Mile 7: It’s Race Day… What Should I Wear?

posted in: Race Gear | 1


This is one of those lessons your parents always said you would learn the hard way. And trust me, I learned the hard way. You can’t really blame me, since I didn’t know what to expect. But I learned pretty fast what I should leave in the drawer on race day.

The hardest part about figuring out what to wear on race day is planning for all the elements. These “elements” include the course itself, obstacles and the weather. My race season starts in May/June (depending upon the final schedule) and usually goes through November. Since I do mostly all local races, I race during the summer and late fall. So yeah, it’s hot most of the time. Here are some simple observations I’ve made through my growing OCR running career.

Stay away from cotton—it will cause you to overheat quickly and absorbs all the mud, water and yucky sweat. Once you’re wet, you stay wet. It also feels really gross when the sun turns the water warm. Ew!

Wear moisture-wicking shirts—any type of moisture-wicking or polyester-type shirt will suffice. These shirts dry, rinse and clean fast! You don’t need to go out and spend loads of money on UnderArmour or any other high-end material. I wear a Sport-Tek shirt, and it’s great! I’m going on three years with the same shirt. It was definitely worth the $18.00. You can also go shirtless, but I’m not that confident.

Black is bad—no need for explanation here. You’ll fry in the sun.

Don’t wear new shoes the day of the race—this seems to be a common issue at each event. I’ve heard racers say they bought their shoes the morning of the event to wear that day. Um, hello you need to break those bad boys in first! No wonder your feet are cramping up.

Train in the shoes you plan to wear—I learned this lesson the hard way. I was doing a road race (yes, I do some of those too) in October 2013 when I injured some ligaments in my left knee. This is the same knee with my ACL and MCL injury. I pushed myself too hard in shoes I hadn’t really trained in leading up to the event. I went to physical therapy, and the doctor said this was the specific reason for my injury. Don’t just wear your race day shoes around the house. Take them outside, to the gym or even the mall. You might look goofy but at least you won’t end up like I did.

Sunscreen… use it! I hate sunscreen with a passion, but again after learning the hard way I don’t leave the house without it. Obviously, everyone knows the medical side effects of sunburns, but you also get some weird tan lines on your face, arms and legs.

Hats—I very rarely see many racers wear hats. They make your head hot and are lost easily. However, I do wear a boonie hat so my ears don’t burn. Keith wore one for just one race and decided it wasn’t for him. I have yet to make a final decision on this issue. When I do, I will let you know.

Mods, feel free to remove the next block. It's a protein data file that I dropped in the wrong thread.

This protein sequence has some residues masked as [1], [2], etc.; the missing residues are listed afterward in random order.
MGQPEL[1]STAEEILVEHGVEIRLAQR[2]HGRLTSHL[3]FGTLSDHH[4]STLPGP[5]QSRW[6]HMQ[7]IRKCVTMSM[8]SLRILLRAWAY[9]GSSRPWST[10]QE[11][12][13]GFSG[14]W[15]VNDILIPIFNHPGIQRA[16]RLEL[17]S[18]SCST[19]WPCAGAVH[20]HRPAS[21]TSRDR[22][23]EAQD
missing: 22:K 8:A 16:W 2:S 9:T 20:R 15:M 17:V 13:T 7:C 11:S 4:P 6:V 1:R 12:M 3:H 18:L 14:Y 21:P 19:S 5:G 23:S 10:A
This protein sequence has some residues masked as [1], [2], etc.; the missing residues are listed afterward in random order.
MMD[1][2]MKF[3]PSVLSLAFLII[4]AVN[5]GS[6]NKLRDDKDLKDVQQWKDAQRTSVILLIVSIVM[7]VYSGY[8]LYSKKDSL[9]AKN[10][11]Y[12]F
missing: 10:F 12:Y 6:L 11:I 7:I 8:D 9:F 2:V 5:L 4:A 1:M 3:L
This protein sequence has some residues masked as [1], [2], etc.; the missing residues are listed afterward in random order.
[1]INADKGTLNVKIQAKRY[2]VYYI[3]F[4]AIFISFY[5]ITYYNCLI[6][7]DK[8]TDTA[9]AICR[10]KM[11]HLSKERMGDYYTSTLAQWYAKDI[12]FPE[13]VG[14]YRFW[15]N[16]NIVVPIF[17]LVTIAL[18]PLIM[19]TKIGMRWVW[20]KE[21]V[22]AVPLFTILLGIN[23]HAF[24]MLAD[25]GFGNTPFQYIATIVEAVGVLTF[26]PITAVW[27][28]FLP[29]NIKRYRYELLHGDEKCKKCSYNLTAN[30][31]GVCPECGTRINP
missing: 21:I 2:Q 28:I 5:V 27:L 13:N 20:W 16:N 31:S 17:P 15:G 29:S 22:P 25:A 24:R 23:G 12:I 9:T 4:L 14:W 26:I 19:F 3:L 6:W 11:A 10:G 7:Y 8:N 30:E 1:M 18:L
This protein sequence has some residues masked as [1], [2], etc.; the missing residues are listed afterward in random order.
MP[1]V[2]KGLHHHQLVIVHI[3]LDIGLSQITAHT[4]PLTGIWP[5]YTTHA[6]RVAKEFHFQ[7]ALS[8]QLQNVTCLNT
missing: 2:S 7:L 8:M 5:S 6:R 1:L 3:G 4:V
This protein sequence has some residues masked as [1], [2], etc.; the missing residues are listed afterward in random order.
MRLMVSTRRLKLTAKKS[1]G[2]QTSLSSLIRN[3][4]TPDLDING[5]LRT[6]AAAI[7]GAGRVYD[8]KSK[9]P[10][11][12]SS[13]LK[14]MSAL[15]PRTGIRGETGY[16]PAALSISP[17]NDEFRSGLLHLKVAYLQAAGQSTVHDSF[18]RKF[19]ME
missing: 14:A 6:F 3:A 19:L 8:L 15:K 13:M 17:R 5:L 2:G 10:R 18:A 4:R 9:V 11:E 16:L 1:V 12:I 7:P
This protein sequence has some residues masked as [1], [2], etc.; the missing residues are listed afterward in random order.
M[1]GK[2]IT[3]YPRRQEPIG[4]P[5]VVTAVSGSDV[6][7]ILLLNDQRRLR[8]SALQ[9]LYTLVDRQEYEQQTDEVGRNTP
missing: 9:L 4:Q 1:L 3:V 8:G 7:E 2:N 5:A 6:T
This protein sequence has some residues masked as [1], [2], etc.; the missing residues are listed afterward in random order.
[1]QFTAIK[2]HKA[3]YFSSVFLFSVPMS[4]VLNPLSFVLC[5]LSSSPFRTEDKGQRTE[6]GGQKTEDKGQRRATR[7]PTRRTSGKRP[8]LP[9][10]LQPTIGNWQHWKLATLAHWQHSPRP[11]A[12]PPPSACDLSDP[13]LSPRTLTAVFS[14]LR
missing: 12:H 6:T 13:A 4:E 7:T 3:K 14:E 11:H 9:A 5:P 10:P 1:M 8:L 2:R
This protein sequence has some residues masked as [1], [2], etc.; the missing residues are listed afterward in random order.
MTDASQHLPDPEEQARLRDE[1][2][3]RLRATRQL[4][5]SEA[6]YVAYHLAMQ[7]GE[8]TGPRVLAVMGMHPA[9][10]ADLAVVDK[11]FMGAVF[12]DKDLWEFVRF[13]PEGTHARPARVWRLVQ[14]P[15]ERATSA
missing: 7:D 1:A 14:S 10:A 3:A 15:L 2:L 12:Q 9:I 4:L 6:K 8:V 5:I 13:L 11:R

Wear comfortable shorts. Basketball shorts are meant for the court not the course. They will get in the way, especially when muddy and wet. It’s also an easy way to get caught on barbed wire. At one race I had to hold my shorts the entire time, or they would have fallen off. Talk about embarrassing! Yikes! Now I wear spandex-type UnderArmour shorts. They are really lightweight and comfortable.

Gloves are good—I’m personally a huge fan and advocate for gloves. I forgot to wear gloves for three races, and my hands got all cut up. For someone working in an office and writing blogs, it hurt that much more. These hands have not seen hard labor. I prefer weightlifting gloves. They add extra grip, drain easily and help you with the monkey bar obstacles. Gloves also keep your hands looking sharp!

Sunglasses are good too—I wear the cheapest sunglasses I have. There is a good chance they’ll end up broken or lost. These will protect your delicate eyes from being poked, scratched or even blinded. They also keep most bugs and mud out. No one has time for that!

Cold and rainy weather gear—hopefully it’s a warm day if you get stuck doing a race in the rain. If not, you are in for a true test of will. There is really no way to prep for this kind of weather. The more layers you wear, the colder you will be unfortunately. Don’t wear sweatshirts and sweatpants unless it’s before or after the race. You’ll end up abandoning them along the way. Then you’ll have nothing to wear afterwards, and you’ll still be cold. This is one of those times you will have to suck it up and deal. It’s the hardest non-race course obstacle you’ll complete. Trust me.

Socks are needed—in case you run out of your shoes, you’ll want socks. Sam, who ran the Tough Mudder with us, ran out of her shoes twice. Good thing she had socks on because it would have been painful. With all the rocks and other nasty stuff on the course you’ll be thankful for that little layer of cloth. Plus, who wants a blister the size of Texas on their heel?

Wear stuff you don’t care about—more than likely something will get torn or lost completely. I wouldn’t suggest wearing anything of any monetary or sentimental value. Plenty of retail stores sell all the above items at cheap prices.

I know this is written from a guy’s perspective on what to wear, but it’s pretty much the same for both sexes. Maybe I’ll have Cait or Angie write a short blog about gear tips for ladies. Race day gear is important, so please take it seriously. I’m sure no one wants to hold his or her shorts the entire race. You’ll just look funny.

Now that you have your gear, in the next mile I’ll cover what you should bring.

One Response

Leave a Reply